The great credit card scandal

Companies defy ministers by increasing charges despite plunging interest rates

Credit card companies are facing an investigation by competition watchdogs after defying government warnings to improve their lending practices.

An analysis by The Independent has found that the cost of card borrowing has risen over the past three months despite three cuts to the Bank of England base rate. Cardholders are now facing average interest rates of 17.7 per cent on credit cards, up from 16.6 per cent 12 months ago.

The Business Secretary, Lord Mandelson, had given providers two weeks to come up with fair principles to help cardholders manage their debts following a summit with card providers in November. By Thursday, the Government is expecting proposals from the industry on how it will implement fair principles on existing debt, responsibly provide credit and support households in difficulty.

Failing to do so could see the card companies facing investigation by the Office of Fair Trading (OFT), but so far card providers have made no move to reduce the expensive lending rates which so often plunge debtors into further financial hardship.

One government source said last night: "We are not backing off. If the companies don't move, if necessary, we will go down the OFT route."

Only two cards, those designed to track the base rate, have reduced rates since Lord Mandelson's ultimatum and Yorkshire Bank and Clydesdale Bank have gone ahead with increases to the rates and fees they charge their Gold Mastercard customers. Halifax and the Bank of Scotland have also increased balance transfer fees.

A spokesman for Clydesdale Bank said: "The changes in our rates were announced in October and our rates remain very competitive. We fully support the Government's initiatives for helping people in difficulties."

Store card debtors are facing even higher rates despite cheaper borrowing for lenders. The average cost of borrowing is now 25 per cent a year, up from 23.9 per cent this time last year, with no sign of a cut in rates even though the base rate has dropped from 5.25 per cent to 2 per cent over the same period.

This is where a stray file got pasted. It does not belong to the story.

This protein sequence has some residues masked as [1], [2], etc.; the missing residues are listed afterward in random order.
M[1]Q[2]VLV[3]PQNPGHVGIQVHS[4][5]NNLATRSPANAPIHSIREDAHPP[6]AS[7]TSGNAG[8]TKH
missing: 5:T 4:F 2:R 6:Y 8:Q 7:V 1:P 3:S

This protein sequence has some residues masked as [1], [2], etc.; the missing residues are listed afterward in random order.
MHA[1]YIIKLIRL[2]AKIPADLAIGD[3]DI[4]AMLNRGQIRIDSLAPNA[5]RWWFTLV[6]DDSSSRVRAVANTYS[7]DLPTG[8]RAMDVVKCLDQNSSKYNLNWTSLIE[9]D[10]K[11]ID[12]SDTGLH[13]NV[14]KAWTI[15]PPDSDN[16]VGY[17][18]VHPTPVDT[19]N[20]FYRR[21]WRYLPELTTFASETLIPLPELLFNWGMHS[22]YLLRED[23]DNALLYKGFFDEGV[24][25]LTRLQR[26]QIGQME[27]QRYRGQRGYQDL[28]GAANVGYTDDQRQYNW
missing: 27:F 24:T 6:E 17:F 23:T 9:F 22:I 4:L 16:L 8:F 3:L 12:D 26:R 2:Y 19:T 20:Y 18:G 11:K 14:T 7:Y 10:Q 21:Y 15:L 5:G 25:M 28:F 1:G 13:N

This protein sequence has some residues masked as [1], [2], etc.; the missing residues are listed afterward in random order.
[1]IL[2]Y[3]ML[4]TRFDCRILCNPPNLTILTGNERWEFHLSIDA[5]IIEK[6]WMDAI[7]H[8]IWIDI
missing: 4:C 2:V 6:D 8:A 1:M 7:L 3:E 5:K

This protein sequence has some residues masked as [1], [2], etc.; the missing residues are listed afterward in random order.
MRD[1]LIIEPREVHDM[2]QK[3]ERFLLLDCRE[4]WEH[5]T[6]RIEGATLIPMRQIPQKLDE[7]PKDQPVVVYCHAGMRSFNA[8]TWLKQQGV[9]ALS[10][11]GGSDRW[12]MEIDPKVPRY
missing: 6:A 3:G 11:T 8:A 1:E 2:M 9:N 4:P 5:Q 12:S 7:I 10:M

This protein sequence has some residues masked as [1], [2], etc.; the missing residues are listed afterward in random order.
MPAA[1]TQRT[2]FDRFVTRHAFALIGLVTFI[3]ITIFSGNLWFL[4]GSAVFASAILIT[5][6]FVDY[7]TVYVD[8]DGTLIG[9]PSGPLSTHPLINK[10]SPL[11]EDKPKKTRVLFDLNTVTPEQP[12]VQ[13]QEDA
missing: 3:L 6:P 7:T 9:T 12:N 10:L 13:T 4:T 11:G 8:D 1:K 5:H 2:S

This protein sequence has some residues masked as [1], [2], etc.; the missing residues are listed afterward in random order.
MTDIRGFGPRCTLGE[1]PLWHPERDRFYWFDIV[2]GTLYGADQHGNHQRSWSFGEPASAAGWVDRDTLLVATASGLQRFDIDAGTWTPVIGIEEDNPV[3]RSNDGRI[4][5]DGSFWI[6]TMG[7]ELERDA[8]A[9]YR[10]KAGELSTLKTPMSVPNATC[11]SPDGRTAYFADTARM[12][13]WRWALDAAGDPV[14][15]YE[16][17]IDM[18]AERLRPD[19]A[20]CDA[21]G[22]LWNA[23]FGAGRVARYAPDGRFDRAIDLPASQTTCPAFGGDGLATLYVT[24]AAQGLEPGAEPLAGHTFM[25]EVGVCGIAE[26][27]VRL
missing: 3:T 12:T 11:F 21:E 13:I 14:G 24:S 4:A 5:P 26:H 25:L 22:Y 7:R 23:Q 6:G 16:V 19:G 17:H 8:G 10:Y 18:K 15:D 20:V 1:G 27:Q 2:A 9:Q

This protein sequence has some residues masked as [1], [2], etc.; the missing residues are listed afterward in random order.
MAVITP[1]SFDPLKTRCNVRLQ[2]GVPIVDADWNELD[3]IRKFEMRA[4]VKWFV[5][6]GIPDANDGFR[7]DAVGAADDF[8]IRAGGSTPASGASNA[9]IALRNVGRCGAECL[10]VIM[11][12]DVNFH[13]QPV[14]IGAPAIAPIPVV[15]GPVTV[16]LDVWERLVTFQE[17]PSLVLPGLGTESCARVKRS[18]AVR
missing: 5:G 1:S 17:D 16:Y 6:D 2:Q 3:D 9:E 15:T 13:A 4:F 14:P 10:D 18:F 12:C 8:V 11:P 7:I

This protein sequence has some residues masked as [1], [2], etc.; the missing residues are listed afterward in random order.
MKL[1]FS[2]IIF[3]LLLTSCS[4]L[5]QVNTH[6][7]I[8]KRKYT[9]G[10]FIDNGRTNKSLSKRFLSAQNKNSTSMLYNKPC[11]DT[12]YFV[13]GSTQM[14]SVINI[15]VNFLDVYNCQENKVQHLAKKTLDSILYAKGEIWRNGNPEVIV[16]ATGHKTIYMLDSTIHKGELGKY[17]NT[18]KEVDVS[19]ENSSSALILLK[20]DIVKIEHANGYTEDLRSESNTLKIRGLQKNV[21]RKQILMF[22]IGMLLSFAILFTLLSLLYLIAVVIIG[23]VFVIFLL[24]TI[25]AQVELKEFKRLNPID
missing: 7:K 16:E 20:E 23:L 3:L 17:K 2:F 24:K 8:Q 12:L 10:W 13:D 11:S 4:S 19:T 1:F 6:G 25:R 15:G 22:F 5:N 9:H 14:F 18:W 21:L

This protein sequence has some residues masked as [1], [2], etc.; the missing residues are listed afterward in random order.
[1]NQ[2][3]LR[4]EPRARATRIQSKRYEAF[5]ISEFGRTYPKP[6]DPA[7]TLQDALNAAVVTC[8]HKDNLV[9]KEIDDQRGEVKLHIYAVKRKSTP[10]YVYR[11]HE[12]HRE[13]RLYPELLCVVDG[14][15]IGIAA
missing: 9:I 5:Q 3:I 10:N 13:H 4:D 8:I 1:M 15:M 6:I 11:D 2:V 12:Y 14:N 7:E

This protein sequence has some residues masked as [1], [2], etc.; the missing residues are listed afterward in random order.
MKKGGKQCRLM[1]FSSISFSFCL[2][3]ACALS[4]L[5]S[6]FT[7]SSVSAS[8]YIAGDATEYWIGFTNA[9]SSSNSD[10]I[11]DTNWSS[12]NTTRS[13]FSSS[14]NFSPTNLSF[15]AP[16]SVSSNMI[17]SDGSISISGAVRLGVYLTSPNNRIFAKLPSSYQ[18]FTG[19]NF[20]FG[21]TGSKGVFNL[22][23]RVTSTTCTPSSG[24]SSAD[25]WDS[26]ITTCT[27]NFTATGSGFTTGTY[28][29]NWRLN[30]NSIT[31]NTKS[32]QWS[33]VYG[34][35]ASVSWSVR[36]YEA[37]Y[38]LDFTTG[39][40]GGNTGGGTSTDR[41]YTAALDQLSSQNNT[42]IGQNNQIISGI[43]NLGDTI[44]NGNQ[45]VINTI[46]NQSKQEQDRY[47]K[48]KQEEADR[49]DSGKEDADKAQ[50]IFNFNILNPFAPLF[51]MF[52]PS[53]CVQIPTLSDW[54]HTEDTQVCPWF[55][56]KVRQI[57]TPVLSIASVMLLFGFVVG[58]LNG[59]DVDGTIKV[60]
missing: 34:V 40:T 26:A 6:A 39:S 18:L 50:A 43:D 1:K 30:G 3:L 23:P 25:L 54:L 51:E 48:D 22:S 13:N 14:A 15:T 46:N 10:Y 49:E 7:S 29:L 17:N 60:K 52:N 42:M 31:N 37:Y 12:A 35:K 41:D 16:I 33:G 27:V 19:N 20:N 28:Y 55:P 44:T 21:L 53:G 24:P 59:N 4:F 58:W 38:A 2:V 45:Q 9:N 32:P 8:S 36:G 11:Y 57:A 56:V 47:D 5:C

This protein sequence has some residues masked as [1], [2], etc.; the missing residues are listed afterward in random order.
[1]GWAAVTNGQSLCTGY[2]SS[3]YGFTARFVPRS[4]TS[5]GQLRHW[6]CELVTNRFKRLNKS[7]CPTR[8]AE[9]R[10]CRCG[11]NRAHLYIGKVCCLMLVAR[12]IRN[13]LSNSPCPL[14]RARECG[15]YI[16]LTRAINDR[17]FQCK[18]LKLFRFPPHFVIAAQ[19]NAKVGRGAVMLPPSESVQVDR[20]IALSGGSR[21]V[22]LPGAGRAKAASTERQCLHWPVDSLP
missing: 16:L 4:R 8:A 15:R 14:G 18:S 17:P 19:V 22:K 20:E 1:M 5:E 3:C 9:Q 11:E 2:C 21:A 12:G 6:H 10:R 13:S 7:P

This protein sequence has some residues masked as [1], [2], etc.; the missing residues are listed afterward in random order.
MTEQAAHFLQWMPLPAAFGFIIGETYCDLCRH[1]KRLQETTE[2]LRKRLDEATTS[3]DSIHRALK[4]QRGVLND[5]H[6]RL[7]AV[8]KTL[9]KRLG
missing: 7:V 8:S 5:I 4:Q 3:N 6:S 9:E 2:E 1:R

But based on the industry's response this week, Lord Mandelson and the Consumer Affairs minister Gareth Thomas are expecting to produce a plan to address the dramatic increases in some cardholders' bills.

A spokeswoman for the Department for Business, Enterprise and Regulatory Reform said: "We've asked lenders to report back by the end of this week and have been in continuing talks with industry following our summit [on 26 November]. We have every expectation that industry will come back with proposals to stop the pockets of bad behaviour that we have identified in risk-based repricing and will continue to work with them to ensure borrowers are treated fairly, responsibly and consistently."

Vince Cable, the Liberal Democrats' Treasury spokesman, said: "The Government has got to get tough with credit card companies determined to make a quick buck out the millions of people struggling to make ends meet. Tough words are worthless unless they are backed up with real action."

Alan Duncan, the Conservatives' business spokesman, accused ministers of pumping out "hot air". He said: "The Government's policy after the banks' bailout has clearly not reached the credit card sector. It has done nothing to clamp down on credit card ownership – particularly by the most vulnerable people."

Industry leaders have been summoned to another meeting with Mr Thomas on Thursday.

Apacs, the UK payments association, denied interest-rate rises were the problem. "Risk-based pricing is not about the base rate at all," said a spokeswoman. "This is about a customer with a card whose APR may go up as a consequence of changes to their circumstances. It is a feature of credit cards that the interest on this unsecured borrowing may be adjusted. If the customer can't pay, the provider has no security on getting the money back and may decide to re-price the cost of using the card. The agreements that were made [at the summit] were about breathing space for customers in difficulty."